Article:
CHALIER, JOSEPH (1747-1793), French Revolutionist. He was destined by his family for the church, but entered business, and became a partner in a firm at Lyons for which he travelled in the Levant, in Italy, Spain and Portugal. He was in Paris in 1789, and entered into relations with Marat, Camille Desmoulins and Robespierre. On his return to Lyons, Chalier was the first to be named member of the municipal bureau. He organized the national guard, applied the civil constitution of the clergy, and regulated the finances of the city so as to tax the rich heavily and spare the poor. Denounced to the Legislative Assembly by the directory of the department of Rhone-et-Loire for having made a nocturnal domiciliary perquisition, he was sent to the bar of the Assembly, which approved of his conduct. In the election for mayor of Lyons, in November 1792, he was defeated by a Royalist. Then Chalier became the orator and leader of the Jacobins of Lyons, and induced the other revolutionary clubs and the commune of his city to arrest a great number of Royalists in the night of the 5th and 6th of February 1793. The mayor, supported by the national guard, opposed this project. Chalier demanded of the Convention the establishment of a revolutionary tribunal and the levy of a revolutionary army at Lyons. The Convention refused, and the anti-revolutionary party, encouraged by this refusal, took action. On the 29th and 30th of May 1793 the sections rose; the Jacobins were dispossessed of the municipality and Chalier arrested. On the 15th of July, in spite of the order of the Convention, he was brought before the criminal tribunal of the Rhone-et-Loire, condemned to death, and guillotined the next day. The Terrorists paid a veritable worship to his memory, as to a martyr of Liberty.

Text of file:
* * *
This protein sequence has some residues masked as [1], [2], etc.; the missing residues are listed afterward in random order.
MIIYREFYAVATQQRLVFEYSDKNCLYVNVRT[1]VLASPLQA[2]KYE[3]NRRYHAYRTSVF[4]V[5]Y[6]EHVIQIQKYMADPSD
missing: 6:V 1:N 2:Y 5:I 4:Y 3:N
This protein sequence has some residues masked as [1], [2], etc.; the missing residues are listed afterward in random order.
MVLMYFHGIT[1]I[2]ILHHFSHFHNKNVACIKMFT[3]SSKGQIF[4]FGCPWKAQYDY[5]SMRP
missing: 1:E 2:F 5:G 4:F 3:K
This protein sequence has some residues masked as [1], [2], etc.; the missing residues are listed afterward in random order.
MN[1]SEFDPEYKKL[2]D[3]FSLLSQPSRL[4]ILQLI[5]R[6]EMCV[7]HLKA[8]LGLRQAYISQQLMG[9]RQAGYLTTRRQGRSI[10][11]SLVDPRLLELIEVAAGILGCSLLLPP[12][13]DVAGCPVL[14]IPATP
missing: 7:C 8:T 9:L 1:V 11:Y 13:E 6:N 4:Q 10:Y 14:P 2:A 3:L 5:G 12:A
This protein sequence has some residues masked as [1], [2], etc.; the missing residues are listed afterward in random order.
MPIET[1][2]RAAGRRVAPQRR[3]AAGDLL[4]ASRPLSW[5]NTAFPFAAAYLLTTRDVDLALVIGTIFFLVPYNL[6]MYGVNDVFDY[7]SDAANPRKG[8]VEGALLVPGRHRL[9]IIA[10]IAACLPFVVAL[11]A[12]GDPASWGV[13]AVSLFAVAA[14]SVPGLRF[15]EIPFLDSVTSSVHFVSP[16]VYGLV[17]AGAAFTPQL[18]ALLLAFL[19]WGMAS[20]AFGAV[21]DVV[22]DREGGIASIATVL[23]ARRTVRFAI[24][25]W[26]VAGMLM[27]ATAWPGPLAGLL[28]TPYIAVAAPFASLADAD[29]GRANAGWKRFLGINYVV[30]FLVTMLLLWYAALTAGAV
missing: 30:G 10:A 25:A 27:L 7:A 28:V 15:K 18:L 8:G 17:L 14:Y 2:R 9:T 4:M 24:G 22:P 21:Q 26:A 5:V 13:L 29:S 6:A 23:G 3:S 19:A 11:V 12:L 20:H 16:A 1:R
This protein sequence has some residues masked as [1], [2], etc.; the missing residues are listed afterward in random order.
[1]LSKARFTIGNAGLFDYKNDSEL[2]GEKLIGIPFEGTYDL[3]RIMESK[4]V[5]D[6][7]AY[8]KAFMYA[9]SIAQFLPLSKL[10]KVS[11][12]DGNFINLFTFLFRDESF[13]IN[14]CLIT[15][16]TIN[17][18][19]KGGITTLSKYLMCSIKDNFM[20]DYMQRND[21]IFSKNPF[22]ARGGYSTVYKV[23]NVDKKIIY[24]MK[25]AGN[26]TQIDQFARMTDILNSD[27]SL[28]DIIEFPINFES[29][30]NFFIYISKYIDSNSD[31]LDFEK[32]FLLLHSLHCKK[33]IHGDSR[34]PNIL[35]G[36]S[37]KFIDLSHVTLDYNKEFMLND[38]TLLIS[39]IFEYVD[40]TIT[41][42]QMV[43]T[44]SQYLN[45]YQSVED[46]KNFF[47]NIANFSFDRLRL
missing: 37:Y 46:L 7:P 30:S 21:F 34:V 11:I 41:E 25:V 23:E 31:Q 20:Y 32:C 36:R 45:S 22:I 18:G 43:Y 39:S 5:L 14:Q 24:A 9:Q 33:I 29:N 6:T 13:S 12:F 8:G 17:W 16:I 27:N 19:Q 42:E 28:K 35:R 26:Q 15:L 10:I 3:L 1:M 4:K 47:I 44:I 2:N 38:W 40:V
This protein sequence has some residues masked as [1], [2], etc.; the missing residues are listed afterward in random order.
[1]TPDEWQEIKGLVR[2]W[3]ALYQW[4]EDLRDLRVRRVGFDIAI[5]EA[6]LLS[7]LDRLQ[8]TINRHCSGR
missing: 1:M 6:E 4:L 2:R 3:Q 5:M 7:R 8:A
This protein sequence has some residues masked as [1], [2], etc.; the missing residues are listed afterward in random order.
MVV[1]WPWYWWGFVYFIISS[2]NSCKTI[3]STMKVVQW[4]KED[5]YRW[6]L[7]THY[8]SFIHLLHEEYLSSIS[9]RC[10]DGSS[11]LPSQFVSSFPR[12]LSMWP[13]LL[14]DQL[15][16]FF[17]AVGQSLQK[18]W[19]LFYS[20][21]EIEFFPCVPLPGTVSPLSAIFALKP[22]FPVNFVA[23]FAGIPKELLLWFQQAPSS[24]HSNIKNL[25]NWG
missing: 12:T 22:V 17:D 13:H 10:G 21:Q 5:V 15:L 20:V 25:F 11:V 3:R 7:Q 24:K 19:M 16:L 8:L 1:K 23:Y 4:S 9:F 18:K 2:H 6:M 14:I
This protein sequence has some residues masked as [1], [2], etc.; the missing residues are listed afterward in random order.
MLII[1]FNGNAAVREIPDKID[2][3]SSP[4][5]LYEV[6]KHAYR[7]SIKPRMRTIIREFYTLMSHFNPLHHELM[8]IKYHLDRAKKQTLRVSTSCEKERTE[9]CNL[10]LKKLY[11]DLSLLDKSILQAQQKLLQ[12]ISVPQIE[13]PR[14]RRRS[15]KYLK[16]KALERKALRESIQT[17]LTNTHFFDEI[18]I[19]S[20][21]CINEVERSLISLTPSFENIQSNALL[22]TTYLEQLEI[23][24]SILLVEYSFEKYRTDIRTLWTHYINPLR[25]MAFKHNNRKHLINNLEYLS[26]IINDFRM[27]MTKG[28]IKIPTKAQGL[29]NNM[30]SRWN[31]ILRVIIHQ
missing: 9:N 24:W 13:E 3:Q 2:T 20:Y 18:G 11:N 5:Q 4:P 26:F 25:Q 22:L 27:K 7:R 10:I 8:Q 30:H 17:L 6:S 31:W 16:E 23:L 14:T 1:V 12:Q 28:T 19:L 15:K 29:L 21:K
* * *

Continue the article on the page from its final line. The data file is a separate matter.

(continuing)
See N. Wahl, "Etude sur Chalier," in Revue historique, t. xxxiv.; and Les Premières Années de la Révolution à Lyon (Paris, 1894).
Note - this article incorporates content from Encyclopaedia Britannica, Eleventh Edition, (1910-1911)